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Comment: Re:Virtual Desktops (Score 2) 1002

by sd.fhasldff (#36145562) Attached to: Do Developers Really Need a Second Monitor?

Most multi-monitor users I've seen don't sit 6 feet from their cluster of monitors to allow them simultaneous (non-peripheral) viewing of multiple monitors. On the other hand, I can switch between two virtual desktops in a fraction of a second.

The only time a second monitor, IMHO, is an improvement over a virtual desktop is when you can use your peripheral vision to monitor some live

Of course, most Windows users (even developers) are so glued to their mice, that switching desktops would be a time-consuming issue.

As for the comparison to "tabbing between windows", I find that ridiculous. Perhaps inflammatory (apologies...), but I really do. It presupposes a complete "Microsoft Windows" view of the world, where every application runs in exactly one window and all windows are inherently either maximized are minimized. It's not uncommon to see Linux developers have a multitude of windows open and visible at the same time.

You can't easily "tab between" groups of specifically positioned and sized windows. (Note, I said *easily*).

Comment: Virtual Desktops (Score 4, Interesting) 1002

by sd.fhasldff (#36145202) Attached to: Do Developers Really Need a Second Monitor?

My opinion is this is largely a consequence of how the Maximize functionality works / has worked.

My money is on the complete lack of virtual desktops on Microsoft's platform.

Yes, there are third party apps that add the capability, but I don't know a single Windows developer who uses them. On the other hand, I don't know a single Linux developer who DOESN'T use them... (now watch Slashdot provide countless counter examples).

Developing on a system without virtual desktops *or* a second (at least) monitor is a huge pain in the ass.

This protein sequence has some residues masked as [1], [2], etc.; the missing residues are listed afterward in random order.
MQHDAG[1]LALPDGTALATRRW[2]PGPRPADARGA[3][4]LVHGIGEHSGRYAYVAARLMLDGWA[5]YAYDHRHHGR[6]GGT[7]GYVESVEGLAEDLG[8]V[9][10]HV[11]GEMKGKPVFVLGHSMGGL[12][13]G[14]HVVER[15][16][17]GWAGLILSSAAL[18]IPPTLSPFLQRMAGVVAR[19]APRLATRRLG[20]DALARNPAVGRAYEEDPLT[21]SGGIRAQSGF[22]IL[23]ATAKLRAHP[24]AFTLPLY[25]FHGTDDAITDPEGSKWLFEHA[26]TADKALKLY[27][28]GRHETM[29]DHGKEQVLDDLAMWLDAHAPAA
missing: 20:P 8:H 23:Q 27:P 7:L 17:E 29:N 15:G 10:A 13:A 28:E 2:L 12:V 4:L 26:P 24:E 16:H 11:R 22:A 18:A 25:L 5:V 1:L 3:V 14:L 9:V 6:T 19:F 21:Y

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Link to Original Source

Comment: Re:Distributed search engines failed (Score 1) 378

by sd.fhasldff (#34074870) Attached to: Is Google Polluting the Internet?

It's ironic that Grub returns nothing but sites that want to sell me jerseys when I search for an NFL player, whereas the top Google links are always the player profile pages from NFL.com and other major sports sites, and the player's Wikipedia entry. Add to that the easy access to "news" for the player and there's little question which search engine is the more useful.

Google works because their ranking system works. If it stopped working well, they would lose market share very quickly.

Comment: Re:...And one generation behind on HTML5 (Score 2, Informative) 341

by sd.fhasldff (#33287566) Attached to: Firefox 4 Will Be One Generation Ahead

h264 isn't going to be a practical problem for the vast majority of users, since Firefox can just use a system codec (non-Windows-users would have to make sure they have one, of course).

As for JS speed, Mozilla are very ardent in their speed claims, so it's hard not to believe they have something to back it up. It's difficult for users and external testers to figure out exactly how fast they are, despite being open source, because the Moz team is pursuing several parallel tracks to increase JS speed. There's "fat-val", "tracer JIT" and "method JIT". Each is currently significantly faster than the "normal" versions, but there hasn't been any public testing on a build that combines all three.